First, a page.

This is all endlessly fascinating to me, except for the part where I realize that essentially I have to figure out a way to fearlessly forge a new direction for myself…That part’s a little less fascinating, but I suppose eventually I have to tackle the bigger issues, don’t I?

Thursday Real Talk: it’s not all sunshine and roses

You may have noticed that I’ve been writing less this week. I didn’t post on Monday even though I had a draft that I could’ve tidied up quickly. I threw together a post for Tuesday purely because I felt pressured (entirely self-inflicted) not to miss two days in a row.  Yesterday, I sat down to write a post and, after completing two partial drafts on completely different topics, abandoned all hope of pulling together anything good. And today, today I wrote another two partial drafts on different topics, neither of which will see the light of day any time soon.

What’s at the heart of this? It’s not a lack of interest in writing for this space. Writing is still one of the things I love to do most.  It’s that my mental landscape is so completely occupied with career-related questions that I haven’t been successful in clearing out the tiny generative space that I personally need to write for this blog. In other words, I’m squelching my own creativity because I’m stuck in a downward spiral of career confusion.

Namely, I have no idea what to do with myself. I cannot remember the last time I got excited about a prospective opportunity, and by ‘excited’ I mean curious and interested, not jumping with joy. For the better part of a year, I’ve been tossing my resume out into the ether, meeting with employers, talking to prospective clients and networking my ass off and I cannot recall a single conversation that had me thinking ‘Yes! This sounds right!’ For some reason, this week more than ever, I’ve felt the troubling weight of this realization: I do not know what I want to do.

I have a small handful of potential work opportunities on the go and not a single one sounds genuinely interesting to me.  In fact, one potential opportunity, for which I’m supposed to ‘audition’ by delivering a portion of a workshop next Tuesday, is actually filling me with the same dread that I felt before I started my last job. I know it’s a bad fit already but, without having viable career alternatives in mind, I feel like I have to keep moving forward despite everything screaming in me to cancel, cancel, cancel. I’m conscious that I’m repeating my old patterns but, as they say, the train is in motion and I’m not sure how to bring it to a halt.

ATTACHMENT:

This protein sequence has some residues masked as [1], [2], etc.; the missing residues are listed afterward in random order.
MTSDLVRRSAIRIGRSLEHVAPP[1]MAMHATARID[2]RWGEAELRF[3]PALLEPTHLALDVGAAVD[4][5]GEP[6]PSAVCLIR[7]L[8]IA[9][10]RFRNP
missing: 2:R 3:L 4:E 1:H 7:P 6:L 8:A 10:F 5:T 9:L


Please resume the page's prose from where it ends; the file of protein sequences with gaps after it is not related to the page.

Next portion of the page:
I am frustrated with myself for not being able to figure out an alternate course of action for my career.  I pride myself on being competent, thoughtful, reflective and, above all else, capable. I’ve always made things happen for myself, taken care of myself, and kept myself in a stable and secure position. For the first time,  I’m in a state of total uncertainty and I don’t feel entirely capable of identifying my direction.  It’s not a comfortable feeling for me, and it’s definitely putting a damper on my creative flair.

So there’s that. I have no answers. I have no great wisdom. I have nothing to offer except some real talk on where my head is at these days, and I can safely say that it’s not all sunshine and roses.

Training Tuesdays: How to Learn to Like (not love) Running

I’m fairly certain it’s clear from my blog that I’m not a passionate runner. I am an accidental runner and one who continues to run almost exclusively for the fitness factor, and corresponding ability to increase my candy intake. At any rate, I am the least likely person to tell you that you should learn to love running, in part because I don’t think running is for everyone, but also because I do not love running. I do it, and I have learned to appreciate it. So if you want to start running but fear the hard sell from uber running enthusiasts, let me give you an honest, no-holds-barred take on learning to appreciate–not love–running.

There are a lot of ways to get fit and build cardiovascular endurance. The best thing you can do for yourself is find some means of exercise that you love and stick with it. Running is good because, theoretically at least, anyone can do it and you can do it anywhere and with almost no specialized gear or equipment.  If that’s why running appeals to you, but you can’t seem to find a way to like running, this post is for you.

Here are my simple rules for learning to like/appreciate, but never love, running:

1.Don’t expect to love it: Seriously, forget all that crap you hear from your uber runner friends who tell you it’s the greatest high and the most fun you’ll ever have and how utterly and completely fantastic running is. These are lies, or at least they are lies to non-runners.  You know that expression “to each his own”? It means that different people have different ways of seeing the world. Those that truly love running see it in a way that non-runners simply cannot. If you let go of the expectation to love running, you can learn to respect and appreciate it for what it is:  one of many good ways to get and stay fit.

2. Accept that it will not be easy at first:  It’s likely that either your cardiovascular endurance or your muscle strength is going to be a barrier at first, depending on how active you have been and with what types of activities. But let me save you wondering if you can easily go from one type of activity to running without it being a difficult transition. The answer is no. Nothing makes running easier except for running. The simple recipe is that the more you run, the easier it gets. Lower your expectations and accept that your muscles and/or lungs will not be happy at first.